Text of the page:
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Two Powerful Storms Strike Mexico At Once, Turning A Quiet Atlantic Hurricane Season Extreme

By Andrew Breiner

"Two Powerful Storms Strike Mexico At Once, Turning A Quiet Atlantic Hurricane Season Extreme"

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People stand on the rooftop of a home in a flooded neighborhood in Acapulco.

People stand on the rooftop of a home in a flooded neighborhood in Acapulco.

CREDIT: ASSOCIATED PRESS

A so-far-quiet hurricane season took an extreme turn as Tropical Storm Manuel and Hurricane Ingrid struck southern and central Mexico on Sunday and Monday, killing at least 57 by the latest count available on Wednesday. The state of Guerrero on the Pacific coast was hardest-hit, closing major roads out of Acapulco and blocking most air traffic, which left tens of thousands stranded.

It was the first time since 1958 that two tropical storms or hurricanes hit both of Mexico’s coasts within 24 hours. And the bad weather may not be over for Mexico yet, as Manuel, downgraded to a tropical depression, began to regain strength in the Pacific Ocean. It promises to dump more rain on the state of Sinaloa, causing more flooding and mudslides, and may make landfall on Baja California as a renewed tropical storm.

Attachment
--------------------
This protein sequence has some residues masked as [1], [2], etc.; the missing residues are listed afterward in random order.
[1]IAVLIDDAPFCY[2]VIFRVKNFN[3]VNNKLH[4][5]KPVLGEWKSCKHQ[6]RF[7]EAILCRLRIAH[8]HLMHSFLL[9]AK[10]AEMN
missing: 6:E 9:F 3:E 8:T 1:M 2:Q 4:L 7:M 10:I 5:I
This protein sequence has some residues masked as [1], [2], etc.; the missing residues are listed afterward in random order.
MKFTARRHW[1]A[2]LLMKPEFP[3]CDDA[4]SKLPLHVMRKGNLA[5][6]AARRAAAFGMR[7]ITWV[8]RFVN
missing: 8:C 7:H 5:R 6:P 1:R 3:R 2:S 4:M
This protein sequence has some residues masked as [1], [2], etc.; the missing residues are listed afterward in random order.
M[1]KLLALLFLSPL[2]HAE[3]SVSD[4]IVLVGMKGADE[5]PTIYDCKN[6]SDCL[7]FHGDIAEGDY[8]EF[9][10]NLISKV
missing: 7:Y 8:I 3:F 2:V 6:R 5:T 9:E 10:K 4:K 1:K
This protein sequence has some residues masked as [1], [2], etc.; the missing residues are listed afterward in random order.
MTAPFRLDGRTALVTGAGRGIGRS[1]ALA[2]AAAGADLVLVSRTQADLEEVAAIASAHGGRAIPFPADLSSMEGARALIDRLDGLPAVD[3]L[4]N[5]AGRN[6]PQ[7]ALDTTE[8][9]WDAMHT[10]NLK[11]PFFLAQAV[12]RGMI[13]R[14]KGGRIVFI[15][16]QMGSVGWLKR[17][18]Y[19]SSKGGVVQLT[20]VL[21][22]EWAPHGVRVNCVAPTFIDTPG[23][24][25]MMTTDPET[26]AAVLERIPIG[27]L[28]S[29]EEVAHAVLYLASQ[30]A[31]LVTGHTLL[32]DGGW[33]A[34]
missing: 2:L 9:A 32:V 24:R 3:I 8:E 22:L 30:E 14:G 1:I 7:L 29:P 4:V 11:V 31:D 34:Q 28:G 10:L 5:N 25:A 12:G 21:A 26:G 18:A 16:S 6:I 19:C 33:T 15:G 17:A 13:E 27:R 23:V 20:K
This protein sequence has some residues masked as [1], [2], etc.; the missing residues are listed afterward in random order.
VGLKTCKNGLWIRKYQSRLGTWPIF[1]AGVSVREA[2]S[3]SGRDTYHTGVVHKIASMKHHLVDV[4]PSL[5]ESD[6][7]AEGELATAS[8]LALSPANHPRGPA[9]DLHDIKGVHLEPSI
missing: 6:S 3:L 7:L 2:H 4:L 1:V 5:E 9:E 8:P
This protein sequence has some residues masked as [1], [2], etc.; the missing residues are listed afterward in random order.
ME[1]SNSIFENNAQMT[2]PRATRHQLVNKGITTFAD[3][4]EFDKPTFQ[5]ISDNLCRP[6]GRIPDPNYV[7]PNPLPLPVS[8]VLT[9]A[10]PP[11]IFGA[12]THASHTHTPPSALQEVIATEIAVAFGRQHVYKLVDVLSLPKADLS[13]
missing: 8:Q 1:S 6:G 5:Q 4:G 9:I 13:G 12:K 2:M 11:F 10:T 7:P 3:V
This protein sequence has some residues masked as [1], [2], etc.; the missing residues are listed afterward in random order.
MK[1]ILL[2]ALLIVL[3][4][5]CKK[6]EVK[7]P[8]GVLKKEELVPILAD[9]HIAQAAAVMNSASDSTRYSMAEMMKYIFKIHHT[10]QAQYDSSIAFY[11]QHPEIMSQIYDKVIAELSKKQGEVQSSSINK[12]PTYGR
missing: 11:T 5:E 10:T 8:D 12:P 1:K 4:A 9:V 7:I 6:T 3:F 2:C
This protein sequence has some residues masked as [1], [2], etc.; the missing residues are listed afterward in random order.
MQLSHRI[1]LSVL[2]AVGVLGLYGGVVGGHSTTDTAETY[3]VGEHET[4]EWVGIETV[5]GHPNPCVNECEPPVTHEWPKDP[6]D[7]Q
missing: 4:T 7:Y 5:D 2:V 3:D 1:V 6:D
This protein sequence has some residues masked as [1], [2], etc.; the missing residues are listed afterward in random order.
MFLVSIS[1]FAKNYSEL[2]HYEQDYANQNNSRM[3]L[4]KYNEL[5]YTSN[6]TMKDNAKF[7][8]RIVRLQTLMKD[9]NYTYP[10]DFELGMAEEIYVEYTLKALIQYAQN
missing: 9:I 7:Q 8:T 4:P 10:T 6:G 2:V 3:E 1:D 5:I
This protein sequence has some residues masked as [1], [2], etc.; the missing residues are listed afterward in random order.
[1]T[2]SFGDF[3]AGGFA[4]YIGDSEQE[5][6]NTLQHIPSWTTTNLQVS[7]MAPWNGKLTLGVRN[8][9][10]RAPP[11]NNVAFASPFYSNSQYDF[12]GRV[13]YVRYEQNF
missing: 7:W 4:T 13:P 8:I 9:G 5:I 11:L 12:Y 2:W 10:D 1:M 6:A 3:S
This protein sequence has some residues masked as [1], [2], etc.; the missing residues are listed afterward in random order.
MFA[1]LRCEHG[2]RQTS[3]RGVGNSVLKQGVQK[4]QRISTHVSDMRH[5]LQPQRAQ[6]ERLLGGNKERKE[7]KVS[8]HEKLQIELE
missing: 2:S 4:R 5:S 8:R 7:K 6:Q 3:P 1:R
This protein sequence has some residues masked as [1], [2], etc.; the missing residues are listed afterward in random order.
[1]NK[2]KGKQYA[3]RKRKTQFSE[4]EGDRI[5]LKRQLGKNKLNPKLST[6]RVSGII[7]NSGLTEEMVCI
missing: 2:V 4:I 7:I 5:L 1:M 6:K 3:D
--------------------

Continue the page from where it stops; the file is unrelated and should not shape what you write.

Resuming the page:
Meanwhile, an area of disturbed weather currently over the Yucatan Peninsula known as Invest 95L appears to be gaining strength, though there is a strong possibility it will stay put in the Bay of Campeche rather than making landfall.

2013’s Atlantic hurricane season narrowly avoided setting a record for the latest formed Atlantic hurricane, having been hurricane-free until the appearance of Hurricane Humberto last week.

People prepare to cross a flooded street caused by heavy rains brought by Tropical Storm Manuel

People prepare to cross a flooded street caused by heavy rains brought by Tropical Storm Manuel

CREDIT: ASSOCIATED PRESS

The 2013 Accumulated Cyclone Energy (ACE), which measures a season’s storm activity, was at 16 prior to the appearance of Manuel and Ingrid, compared to a usual year’s average around 110. But the two recent storms were enough to raise it to 24 as of Wednesday.

Some climate science deniers have tried to seize on the quiet hurricane season as evidence against a link between climate change and extreme weather. But hurricanes and all weather are a result of many interrelated systems. Dennis Feltgen, of NOAA’s National Hurricane Center, attributed the quiet season in part to dust and dry air blowing off of the Sahara. And as the destruction in Mexico shows, extreme weather is still a huge threat.

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